Main Contact for Initiative
Brief Description of Activity
The AgMIP Regional Economics team is completing analysis and synthesis of the RRT work in SSA and SA, and exploring a possible special issue on economic analysis; collaborating with the JRC to develop a project on linkage of regional and global models; collaborating with IICA for a climate-related project in LA; extending 1.5C analyses; participating in NSF-China FEWS network project (FEWSTERN).
Overview of Participants
Includes RRT economists, European economists for JRC project; new potential collaborators with IICA in LA.
Current Research Focus
Linkage of regional and global models; development and use of RAPs.
Recent noteworthy finding
RRT analyses show wide range of climate change impacts, potential for adaptations to substantially reduce vulnerability.
John Antle, Oregon State University, USA (Leader)
Roberto Valdivia, Oregon State University, USA
The Regional Economics Team’s goal is to establish a methodological and procedural foundation for the systematic comparison and improvement of regional land use, production and trade models used for analysis of climate change impact, as well as mitigation and adaptation in the agricultural sector.
The main objectives of the team are to:
1) Improve documentation, standardization and transparency of economic data and models.
2) Develop “Representative Agricultural Pathways” or RAPs matching the concentration pathways and socio-economic pathways being developed by the global integrated assessment communities.
3) Advance the methods and procedures used to link crop and economic models for analysis of climate change impact, mitigation and adaptation in the agricultural sector.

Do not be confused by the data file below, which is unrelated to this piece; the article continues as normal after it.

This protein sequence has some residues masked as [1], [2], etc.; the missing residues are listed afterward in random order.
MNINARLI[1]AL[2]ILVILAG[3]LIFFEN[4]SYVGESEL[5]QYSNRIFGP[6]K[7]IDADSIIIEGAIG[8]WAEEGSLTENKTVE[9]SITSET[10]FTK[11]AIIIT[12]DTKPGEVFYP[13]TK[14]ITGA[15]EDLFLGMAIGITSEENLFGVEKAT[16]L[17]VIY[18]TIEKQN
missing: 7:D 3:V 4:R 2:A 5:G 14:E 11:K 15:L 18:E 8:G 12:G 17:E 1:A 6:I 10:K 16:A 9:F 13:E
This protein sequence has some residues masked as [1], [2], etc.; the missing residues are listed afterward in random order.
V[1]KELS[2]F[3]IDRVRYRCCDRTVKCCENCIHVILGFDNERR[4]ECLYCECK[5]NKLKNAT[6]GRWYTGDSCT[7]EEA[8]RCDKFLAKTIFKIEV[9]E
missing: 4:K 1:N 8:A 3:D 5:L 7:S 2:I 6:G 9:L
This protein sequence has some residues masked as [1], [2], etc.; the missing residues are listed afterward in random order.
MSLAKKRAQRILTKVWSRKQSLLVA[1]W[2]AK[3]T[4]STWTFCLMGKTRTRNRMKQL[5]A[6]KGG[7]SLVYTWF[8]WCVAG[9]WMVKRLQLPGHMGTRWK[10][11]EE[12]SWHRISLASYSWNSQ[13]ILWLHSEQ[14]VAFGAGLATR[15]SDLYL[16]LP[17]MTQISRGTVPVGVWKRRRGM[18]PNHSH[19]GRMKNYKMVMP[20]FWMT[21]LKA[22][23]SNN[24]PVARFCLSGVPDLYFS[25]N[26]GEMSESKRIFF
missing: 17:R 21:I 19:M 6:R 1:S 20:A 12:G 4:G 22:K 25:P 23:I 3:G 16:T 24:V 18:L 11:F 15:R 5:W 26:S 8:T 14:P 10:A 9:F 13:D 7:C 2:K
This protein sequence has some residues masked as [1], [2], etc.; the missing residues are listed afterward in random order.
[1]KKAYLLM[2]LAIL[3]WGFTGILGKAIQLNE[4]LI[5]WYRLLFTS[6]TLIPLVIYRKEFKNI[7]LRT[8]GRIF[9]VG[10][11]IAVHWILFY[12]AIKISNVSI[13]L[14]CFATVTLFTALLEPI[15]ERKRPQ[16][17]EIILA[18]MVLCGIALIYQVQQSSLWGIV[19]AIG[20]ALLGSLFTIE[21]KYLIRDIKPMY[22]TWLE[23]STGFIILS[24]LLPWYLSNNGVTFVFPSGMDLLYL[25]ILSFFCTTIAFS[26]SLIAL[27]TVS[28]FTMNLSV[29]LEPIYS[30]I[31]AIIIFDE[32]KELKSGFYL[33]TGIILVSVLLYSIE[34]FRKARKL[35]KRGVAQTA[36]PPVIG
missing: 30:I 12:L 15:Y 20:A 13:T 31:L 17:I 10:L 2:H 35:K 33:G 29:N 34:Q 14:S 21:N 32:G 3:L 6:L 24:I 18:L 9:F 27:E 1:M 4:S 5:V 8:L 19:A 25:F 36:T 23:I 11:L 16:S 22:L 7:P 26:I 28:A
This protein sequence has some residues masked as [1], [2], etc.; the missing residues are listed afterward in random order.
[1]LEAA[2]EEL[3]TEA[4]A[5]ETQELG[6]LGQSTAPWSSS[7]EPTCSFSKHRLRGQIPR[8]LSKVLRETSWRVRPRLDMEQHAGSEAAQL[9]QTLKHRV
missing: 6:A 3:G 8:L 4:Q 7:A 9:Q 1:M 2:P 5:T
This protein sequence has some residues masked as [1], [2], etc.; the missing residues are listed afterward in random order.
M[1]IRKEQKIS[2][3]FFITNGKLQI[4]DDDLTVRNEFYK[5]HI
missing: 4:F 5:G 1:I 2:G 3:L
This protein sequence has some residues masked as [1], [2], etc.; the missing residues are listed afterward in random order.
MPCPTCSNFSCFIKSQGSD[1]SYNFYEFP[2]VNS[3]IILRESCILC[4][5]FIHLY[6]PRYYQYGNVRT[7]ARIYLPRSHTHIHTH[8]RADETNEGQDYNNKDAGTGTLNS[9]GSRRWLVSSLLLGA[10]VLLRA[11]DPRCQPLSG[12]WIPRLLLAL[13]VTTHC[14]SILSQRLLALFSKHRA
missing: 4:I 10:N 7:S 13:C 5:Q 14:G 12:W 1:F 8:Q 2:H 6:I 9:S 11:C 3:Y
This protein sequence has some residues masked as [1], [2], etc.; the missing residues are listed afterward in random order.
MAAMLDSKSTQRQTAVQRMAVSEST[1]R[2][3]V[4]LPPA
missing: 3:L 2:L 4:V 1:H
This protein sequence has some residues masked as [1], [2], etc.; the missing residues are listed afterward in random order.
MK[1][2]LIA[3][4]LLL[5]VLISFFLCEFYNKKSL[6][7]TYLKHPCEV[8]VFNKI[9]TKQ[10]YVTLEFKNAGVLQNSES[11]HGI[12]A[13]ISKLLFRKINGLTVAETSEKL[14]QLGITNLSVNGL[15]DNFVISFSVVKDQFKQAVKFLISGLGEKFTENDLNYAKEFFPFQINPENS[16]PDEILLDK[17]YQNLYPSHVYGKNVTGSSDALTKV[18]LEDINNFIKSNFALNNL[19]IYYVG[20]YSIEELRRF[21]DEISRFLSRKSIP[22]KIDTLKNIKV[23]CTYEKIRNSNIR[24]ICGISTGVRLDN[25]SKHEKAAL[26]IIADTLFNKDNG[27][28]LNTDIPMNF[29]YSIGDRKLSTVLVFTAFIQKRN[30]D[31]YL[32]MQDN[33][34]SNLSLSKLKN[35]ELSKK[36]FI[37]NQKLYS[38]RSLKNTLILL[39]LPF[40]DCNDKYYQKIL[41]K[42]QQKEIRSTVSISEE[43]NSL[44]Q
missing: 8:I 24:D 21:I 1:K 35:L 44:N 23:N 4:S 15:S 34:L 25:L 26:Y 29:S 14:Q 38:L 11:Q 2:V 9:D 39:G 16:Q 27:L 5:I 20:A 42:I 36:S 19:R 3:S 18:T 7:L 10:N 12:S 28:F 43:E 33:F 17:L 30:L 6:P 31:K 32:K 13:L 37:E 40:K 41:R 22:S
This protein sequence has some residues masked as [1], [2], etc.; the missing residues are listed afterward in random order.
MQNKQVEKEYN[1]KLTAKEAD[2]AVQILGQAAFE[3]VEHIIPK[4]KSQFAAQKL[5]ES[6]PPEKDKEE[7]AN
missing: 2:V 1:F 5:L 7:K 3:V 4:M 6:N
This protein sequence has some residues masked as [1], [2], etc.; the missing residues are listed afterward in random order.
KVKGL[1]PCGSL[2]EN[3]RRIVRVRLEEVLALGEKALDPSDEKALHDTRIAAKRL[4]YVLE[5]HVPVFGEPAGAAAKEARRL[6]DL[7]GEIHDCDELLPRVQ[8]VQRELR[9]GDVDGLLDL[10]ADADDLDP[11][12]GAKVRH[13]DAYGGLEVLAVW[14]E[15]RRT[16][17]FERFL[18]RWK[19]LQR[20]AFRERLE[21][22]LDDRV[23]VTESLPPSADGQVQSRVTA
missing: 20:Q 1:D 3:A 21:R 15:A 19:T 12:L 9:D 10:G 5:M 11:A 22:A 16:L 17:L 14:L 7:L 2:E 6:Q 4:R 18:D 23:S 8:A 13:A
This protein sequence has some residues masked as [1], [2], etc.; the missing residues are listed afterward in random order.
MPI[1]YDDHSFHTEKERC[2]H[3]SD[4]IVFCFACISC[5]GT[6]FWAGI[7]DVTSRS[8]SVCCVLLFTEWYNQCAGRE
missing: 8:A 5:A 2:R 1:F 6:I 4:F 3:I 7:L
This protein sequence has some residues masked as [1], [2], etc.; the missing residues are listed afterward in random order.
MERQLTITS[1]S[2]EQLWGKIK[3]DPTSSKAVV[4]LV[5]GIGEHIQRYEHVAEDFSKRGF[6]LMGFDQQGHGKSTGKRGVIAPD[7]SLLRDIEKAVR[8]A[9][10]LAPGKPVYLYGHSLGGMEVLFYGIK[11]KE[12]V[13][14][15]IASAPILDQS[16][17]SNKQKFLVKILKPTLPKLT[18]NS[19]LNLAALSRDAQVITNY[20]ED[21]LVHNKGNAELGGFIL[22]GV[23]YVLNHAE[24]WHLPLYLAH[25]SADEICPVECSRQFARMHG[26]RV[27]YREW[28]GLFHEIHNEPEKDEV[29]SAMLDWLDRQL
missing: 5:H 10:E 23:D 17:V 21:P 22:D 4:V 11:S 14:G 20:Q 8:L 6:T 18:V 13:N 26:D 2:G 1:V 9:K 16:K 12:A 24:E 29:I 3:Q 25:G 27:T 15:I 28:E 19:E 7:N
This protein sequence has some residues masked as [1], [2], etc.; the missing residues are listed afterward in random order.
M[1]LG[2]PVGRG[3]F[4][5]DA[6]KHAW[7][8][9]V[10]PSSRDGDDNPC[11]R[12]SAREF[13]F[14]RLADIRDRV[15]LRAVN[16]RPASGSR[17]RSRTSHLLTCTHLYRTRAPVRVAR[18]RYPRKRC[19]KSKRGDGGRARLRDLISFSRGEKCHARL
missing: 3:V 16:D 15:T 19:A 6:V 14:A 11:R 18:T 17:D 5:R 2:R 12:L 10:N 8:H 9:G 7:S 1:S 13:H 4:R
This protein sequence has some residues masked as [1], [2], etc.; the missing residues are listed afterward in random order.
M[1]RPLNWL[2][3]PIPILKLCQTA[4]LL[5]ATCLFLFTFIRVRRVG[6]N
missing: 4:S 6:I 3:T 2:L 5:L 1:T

4) Design and implement regional analysis of climate change impact and adaptation using new methods for crop and economic model linkages, and carry out intercomparisons for a set of designated test regions where high-resolution bio-physical and economic data are available, including the regions that are the focus of the regional workshops discussed below.
5) Facilitate inter-comparison of global agricultural market models using AgMIP crop model simulations.
Achieving these objectives will involve participating in the AgMIP cross-cutting themes to build collaborations between climate scientists, crop modelers and economic modeling groups to improve methods and procedures that allow crop model simulations to be used as inputs into economic models. First, an important part of AgMIP’s work will be to facilitate the transdisciplinary development of agricultural scenarios referred to as Representative Agricultural Pathways (RAPs). Second, methods are needed to allow site/point analysis to be scaled up to agroecological zones (AEZs) or larger regions, and to statistically characterize uncertain yield distributions and the effects of temperature thresholds and crop failure in economic models.
A third important issue that arises in using crop model simulations is how to interpret crop model yields, e.g., as absolute or relative productivities. (Initially, AgMIP crop modelers are proposing to aggregate from site to regional yields as well as scaling to the absolute regional yields accounting for “yield gap” relationships, but these issues will be further addressed as AgMIP proceeds). A fourth important set of issues concerns the characterization of management data. Various issues arise here, including spatial and temporal aggregation of inputs; representation of human labor; pest management; measurement of capital stocks or capital service flows; and dynamic feedbacks from economic decision models to crop models, within and across seasons.
Another major AgMIP initiative involves coordinating and facilitating intercomparison of both regional and global agricultural market models being used for climate change impact and adaptation research. The AgMIP Leadership Team will work with major regional and global agricultural economic modeling teams to implement a suite of model runs utilizing the AgMIP crop model simulations and RAPs. Regional models will be intercompared for a selected set of regions where high-resolution biophysical and economic data are available. For these regions, it will be possible to compare alternative methods for coupling biophysical and economic models, and it will also be possible to then cross-validate global models with regional models in those regions.